Preserving state’s beauty
President Obama recently visited our neck of the woods to talk about domestic energy production, in light of the rallying cries to drill for more oil. It’s worth noting, however, that increasing drilling will not decrease the price of gasoline. Moreover, what Obama did not mention, but should be underscored, is that using our public lands for energy development does not diminish the importance of also protecting special landscapes in New Mexico.
First, we need to clear up some confusion. Gasoline prices are determined by a global market and driven by Wall Street speculators and oil companies, so an increase in production at home does not have an impact on the price of a barrel of oil. The Associated Press found that there is no statistical correlation in domestic drilling and gas prices over 36 years. In fact, since February 2009, domestic drilling has increased 15 percent, and gas prices have risen by $1.51 a gallon in the same time frame.
Second — and New Mexicans are on record agreeing with me about this, according to a recent Colorado College poll — we can have a strong economy and protect landscapes that are important to our communities. Places such as White Sands National Monument and Carlsbad Caverns National Park are what make the Land of Enchantment precisely what it is — a state known for its rich landscapes and breathtaking scenery. We and our neighbors in southern New Mexico have seen great economic benefits from nearby protected areas.
In 2009 alone, visitors to Carlsbad Caverns National Park spent $23 million in the surrounding communities, supporting 433 jobs in the area.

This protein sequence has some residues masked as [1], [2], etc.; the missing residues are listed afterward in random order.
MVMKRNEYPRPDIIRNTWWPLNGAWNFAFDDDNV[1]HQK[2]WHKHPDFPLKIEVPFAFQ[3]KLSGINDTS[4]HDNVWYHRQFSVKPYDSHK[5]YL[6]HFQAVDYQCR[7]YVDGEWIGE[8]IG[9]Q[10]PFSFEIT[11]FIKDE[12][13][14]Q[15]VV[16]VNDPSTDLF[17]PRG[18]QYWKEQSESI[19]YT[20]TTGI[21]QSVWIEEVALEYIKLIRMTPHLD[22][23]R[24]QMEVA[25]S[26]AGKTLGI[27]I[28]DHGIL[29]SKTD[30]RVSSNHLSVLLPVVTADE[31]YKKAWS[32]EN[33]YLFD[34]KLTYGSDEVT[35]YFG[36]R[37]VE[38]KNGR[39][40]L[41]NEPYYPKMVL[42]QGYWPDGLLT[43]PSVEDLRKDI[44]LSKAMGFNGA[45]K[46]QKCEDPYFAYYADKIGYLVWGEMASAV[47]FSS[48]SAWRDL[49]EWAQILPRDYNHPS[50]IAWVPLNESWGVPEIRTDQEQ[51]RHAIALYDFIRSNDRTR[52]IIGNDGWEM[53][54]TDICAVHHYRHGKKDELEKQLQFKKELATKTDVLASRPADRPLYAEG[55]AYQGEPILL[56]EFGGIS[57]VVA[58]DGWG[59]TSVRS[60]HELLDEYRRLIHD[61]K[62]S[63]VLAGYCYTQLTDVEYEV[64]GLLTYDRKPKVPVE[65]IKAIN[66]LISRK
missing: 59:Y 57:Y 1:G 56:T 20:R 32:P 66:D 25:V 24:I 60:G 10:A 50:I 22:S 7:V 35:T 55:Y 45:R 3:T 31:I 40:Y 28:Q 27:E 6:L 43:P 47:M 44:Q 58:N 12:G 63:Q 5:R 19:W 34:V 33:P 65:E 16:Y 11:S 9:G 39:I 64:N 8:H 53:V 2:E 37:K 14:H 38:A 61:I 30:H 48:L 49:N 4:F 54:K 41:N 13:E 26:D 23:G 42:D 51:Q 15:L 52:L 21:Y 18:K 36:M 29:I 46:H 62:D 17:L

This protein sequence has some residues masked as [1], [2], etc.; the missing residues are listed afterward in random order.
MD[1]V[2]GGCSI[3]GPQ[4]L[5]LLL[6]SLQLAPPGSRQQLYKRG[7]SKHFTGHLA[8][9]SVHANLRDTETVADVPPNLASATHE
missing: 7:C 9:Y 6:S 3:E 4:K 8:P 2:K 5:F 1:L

Visitors to White Sands National Monument generated $16 million and supported 275 jobs. Roswell is the largest city on the path most traveled between Carlsbad and Albuquerque, so I know that we have benefited from tourists eating in our restaurants, staying in our hotels and enjoying our museums, not to mention visiting Bitter Lake National Wildlife Refuge.
New Mexico is ripe with other places that need protection. The day before President Obama visited our state, more than 150 community leaders, business owners, elected officials and other citizens attended an event in Las Cruces to celebrate many natural and cultural resources on public lands located in nearby Doña Ana County. This event included a call to protect some of the public lands in the Organ Mountains-Desert Peaks region. This designation would bring additional tourists, retirees and businesses to southern New Mexico, supporting additional jobs and bolstering our economy.
New Mexico has played an important role in making our nation a net petroleum exporter, and we are also a leader in creating new jobs and businesses in renewable energy. This is not mutually exclusive with protecting our natural and cultural heritage on our public lands in parks and monuments. We hope that future visits by President Obama to New Mexico will help celebrate this heritage, our ability to pass it along to our children and grandchildren, and the role it plays in building and sustaining a diverse New Mexican economy that includes a healthy tourism sector.
Formerly of Roswell